Crimean-Congo hemorrhagic fever virus (CCHFV) is a tick-borne virus that can cause a hemorrhagic fever in humans, with a case fatality rate of up to 40%. Cases of CCHFV have been reported in Africa, Asia, and southern Europe; and recently, due to the expanding range of its vector, autochthonous cases have been reported in Spain. Although it was discovered over 70 years ago, our understanding of the pathogenesis of this virus remains limited. We used RNA-Seq in two human liver cell lines (HepG2 and Huh7) infected with CCHFV (strain IbAr10200), to examine kinetic changes in host expression and viral replication simultaneously at 1 and 3 days post infection. Through this, numerous host pathways were identified that were modulated by the virus including: antiviral response and endothelial cell leakage. Notably, the genes encoding DDX60, a cytosolic component of the RIG-I signalling pathway and OAS2 were both shown to be dysregulated. Interestingly, PTPRR was induced in Huh7 cells but not HepG2 cells. This has been associated with the TLR9 signalling cascade, and polymorphisms in TLR9 have been associated with poor outcomes in patients. Additionally, we performed whole-genome sequencing on CCHFV to assess viral diversity over time, and its relationship to the host response. As a result, we have demonstrated that through next-generation mRNA deep-sequencing it is possible to not only examine mRNA gene expression, but also to examine viral quasispecies and typing of the infecting strain. This demonstrates a proof-of-principle that CCHFV specimens can be analyzed to identify both the virus and host biomarkers that may have implications for prognosis.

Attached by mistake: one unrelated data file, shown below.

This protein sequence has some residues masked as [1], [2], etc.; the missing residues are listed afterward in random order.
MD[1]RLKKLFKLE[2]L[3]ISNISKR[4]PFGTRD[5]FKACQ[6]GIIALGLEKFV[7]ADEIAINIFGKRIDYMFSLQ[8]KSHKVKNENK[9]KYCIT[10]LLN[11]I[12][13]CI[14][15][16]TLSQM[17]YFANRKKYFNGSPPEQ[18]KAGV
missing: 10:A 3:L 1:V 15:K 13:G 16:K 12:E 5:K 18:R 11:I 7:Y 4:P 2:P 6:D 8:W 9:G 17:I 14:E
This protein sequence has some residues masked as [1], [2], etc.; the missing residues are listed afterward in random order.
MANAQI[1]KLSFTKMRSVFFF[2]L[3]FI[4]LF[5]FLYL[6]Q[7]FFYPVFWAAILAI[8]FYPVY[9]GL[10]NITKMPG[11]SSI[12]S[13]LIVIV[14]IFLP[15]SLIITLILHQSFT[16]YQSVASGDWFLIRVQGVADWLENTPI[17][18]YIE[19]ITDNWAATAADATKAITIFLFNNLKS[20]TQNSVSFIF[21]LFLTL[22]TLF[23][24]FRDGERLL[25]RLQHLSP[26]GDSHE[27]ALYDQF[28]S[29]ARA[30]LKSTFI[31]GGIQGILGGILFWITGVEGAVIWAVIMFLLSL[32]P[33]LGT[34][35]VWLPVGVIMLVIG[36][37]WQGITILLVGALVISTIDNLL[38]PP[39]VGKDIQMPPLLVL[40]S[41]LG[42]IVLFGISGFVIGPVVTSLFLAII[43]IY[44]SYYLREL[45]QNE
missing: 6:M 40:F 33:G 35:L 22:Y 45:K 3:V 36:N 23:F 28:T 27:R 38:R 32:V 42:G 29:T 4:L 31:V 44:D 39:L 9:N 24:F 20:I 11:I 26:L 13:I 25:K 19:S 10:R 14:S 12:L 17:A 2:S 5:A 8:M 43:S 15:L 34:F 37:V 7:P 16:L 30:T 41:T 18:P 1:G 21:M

ASJC Scopus subject areas
- Public Health, Environmental and Occupational Health
- Infectious Diseases